Regional variability in mottled subclinical melanoderma in the elderly.
; ; et al
in Experimental Gerontology (2003), 38(3), 327-31
The density in melanin chromatophores becomes heterogeneous in the epidermis during the early events of photoaging. Little is known about the regional variability in the resulting mottled skin appearance ... [more ▼]
The density in melanin chromatophores becomes heterogeneous in the epidermis during the early events of photoaging. Little is known about the regional variability in the resulting mottled skin appearance on the sun-exposed parts of the body in the elderly. The relationship between these features and the dermal atrophy related to aging is also an area ripe for study. The aim of the present study was to objectively assess and compare such aspects of photoaging in older subjects. A computer-assisted video camera equipped with an internal ultraviolet-emitting unit (Visioscan) was used in combination with image analysis to quantify the infraclinical mottling of the skin on the forehead, neck and dorsal forearm. A Densi Score device served to assess the dermal atrophy by rating the skin folding capacity. A mottled subclinical melanoderma was disclosed on the three evaluation sites in all subjects irrespective of their phototypes. Three main patterns were identified corresponding to regular perifollicular dots, streaky macules along shallow wrinkles and unevenly shaped macules in the interfollicular area. The extent in melanoderma was larger on the forehead than on the neck and forearm. The age after 60 years did not influence the severity of mottled melanoderma, but clearly altered the skin folding capacity. The greatest inter-individual differences in mottled melanoderma were found in phototype II subjects. In conclusion, infraclinical mottled melanoderma is present in all individuals after 60 years of age. This type of epidermal photoaging does not appear to be influenced in older ages. By contrast, skin laxity due to dermal aging continues to progress beyond the age of 60 years. [less ▲]Detailed reference viewed: 24 (0 ULg)
Euclidean and fractal computer-assisted corneofungimetry: a comparison of 2% ketoconazole and 1% terbinafine topical formulations.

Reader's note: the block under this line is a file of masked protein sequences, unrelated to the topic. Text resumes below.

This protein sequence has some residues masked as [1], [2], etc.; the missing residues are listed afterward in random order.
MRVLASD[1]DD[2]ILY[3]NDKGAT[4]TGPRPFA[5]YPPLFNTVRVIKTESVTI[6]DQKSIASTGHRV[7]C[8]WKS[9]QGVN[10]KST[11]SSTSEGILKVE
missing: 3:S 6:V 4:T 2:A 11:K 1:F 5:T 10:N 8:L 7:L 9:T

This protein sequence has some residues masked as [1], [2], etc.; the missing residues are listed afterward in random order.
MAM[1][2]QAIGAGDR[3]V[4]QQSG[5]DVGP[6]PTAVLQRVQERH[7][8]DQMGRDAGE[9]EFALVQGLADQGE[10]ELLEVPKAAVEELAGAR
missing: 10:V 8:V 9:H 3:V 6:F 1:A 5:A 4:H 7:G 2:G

Arrese Estrada, Jorge ; ; Pierard, Claudine et al
in Dermatology : International Journal for Clinical & Investigative Dermatology (2002), 204(3), 222-7
BACKGROUND: The corneofungimetry bioassay was designed as a unique model predicting the efficacy of topical and oral antifungals in dermatomycoses. OBJECTIVE: In this 2-step study performed in two groups ... [more ▼]
BACKGROUND: The corneofungimetry bioassay was designed as a unique model predicting the efficacy of topical and oral antifungals in dermatomycoses. OBJECTIVE: In this 2-step study performed in two groups of 15 volunteers, corneofungimetry was used to compare the effect of 5-day b.i.d. treatments with 2% ketoconazole and 1% terbinafine creams. METHODS: The bioassay was performed using 10 isolates of each of the 3 fungi Trichophyton rubrum, T. mentagrophytes var. interdigitale and Candida albicans put to grow on human stratum corneum. Controls were stratum corneum either untreated or enriched in propylene glycol contained in an unmedicated vehicle. Quantitative assessments were made using both Euclidean and fractal geometry parameters. RESULTS: In comparison with untreated stratum corneum, the fungitoxic activity of the 2% ketoconazole and 1% terbinafine formulations was obvious and similar against dermatophytes. By contrast, 2% ketoconazole was significantly more active against C. albicans than 1% terbinafine. The propylene-glycol-containing vehicle did not exhibit a significant effect upon the dermatophyte growth. Positive linear correlations were yielded between the extent area and the fractal dimension D of dermatophyte mycelia. By contrast, D appeared unrelated to the relative area of dermatophyte growth compared to controls. CONCLUSION: The combination of Euclidean and fractal analyses improves the information provided by the corneofungimetry bioassay. Creams containing 2% ketoconazole and 1% terbinafine appear equally effective against dermatophytes while the former is more potent against Candida albicans. [less ▲]Detailed reference viewed: 29 (0 ULg)